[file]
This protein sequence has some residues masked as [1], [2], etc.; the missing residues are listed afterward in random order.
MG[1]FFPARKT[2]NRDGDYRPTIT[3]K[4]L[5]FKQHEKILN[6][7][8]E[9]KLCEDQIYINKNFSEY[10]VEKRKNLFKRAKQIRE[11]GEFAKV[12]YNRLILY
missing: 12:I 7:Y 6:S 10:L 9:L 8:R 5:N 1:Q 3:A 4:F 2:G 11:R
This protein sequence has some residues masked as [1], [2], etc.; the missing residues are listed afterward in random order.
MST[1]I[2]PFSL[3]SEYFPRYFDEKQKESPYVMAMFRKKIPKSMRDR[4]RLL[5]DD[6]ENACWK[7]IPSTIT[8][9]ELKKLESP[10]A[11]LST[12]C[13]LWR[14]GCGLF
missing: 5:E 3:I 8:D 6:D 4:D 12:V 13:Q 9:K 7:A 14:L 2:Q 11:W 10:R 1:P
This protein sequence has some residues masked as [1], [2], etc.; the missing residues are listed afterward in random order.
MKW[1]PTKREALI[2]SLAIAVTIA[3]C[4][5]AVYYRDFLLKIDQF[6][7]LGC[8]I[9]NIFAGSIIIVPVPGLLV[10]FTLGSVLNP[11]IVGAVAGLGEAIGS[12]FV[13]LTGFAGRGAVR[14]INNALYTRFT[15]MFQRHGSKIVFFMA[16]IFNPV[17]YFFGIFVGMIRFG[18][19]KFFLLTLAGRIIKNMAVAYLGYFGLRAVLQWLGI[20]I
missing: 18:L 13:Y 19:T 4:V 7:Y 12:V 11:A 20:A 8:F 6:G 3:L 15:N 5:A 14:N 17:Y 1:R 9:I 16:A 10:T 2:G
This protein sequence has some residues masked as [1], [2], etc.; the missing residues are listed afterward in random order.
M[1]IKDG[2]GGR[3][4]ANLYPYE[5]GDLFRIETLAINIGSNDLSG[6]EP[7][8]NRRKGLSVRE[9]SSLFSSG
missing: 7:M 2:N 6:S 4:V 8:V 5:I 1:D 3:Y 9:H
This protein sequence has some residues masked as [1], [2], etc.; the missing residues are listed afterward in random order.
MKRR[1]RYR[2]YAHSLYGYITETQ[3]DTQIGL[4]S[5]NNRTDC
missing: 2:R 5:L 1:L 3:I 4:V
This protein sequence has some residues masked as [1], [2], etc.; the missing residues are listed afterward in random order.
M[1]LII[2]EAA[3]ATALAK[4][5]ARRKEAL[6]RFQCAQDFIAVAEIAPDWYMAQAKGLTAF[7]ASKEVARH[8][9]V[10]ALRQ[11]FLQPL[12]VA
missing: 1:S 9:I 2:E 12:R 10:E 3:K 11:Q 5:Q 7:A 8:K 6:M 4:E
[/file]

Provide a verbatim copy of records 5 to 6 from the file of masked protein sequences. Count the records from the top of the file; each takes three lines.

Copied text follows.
This protein sequence has some residues masked as [1], [2], etc.; the missing residues are listed afterward in random order.
MKRR[1]RYR[2]YAHSLYGYITETQ[3]DTQIGL[4]S[5]NNRTDC
missing: 2:R 5:L 1:L 3:I 4:V
This protein sequence has some residues masked as [1], [2], etc.; the missing residues are listed afterward in random order.
M[1]LII[2]EAA[3]ATALAK[4][5]ARRKEAL[6]RFQCAQDFIAVAEIAPDWYMAQAKGLTAF[7]ASKEVARH[8][9]V[10]ALRQ[11]FLQPL[12]VA
missing: 1:S 9:I 2:E 12:R 10:E 3:K 11:Q 5:Q 7:A 8:K 6:M 4:E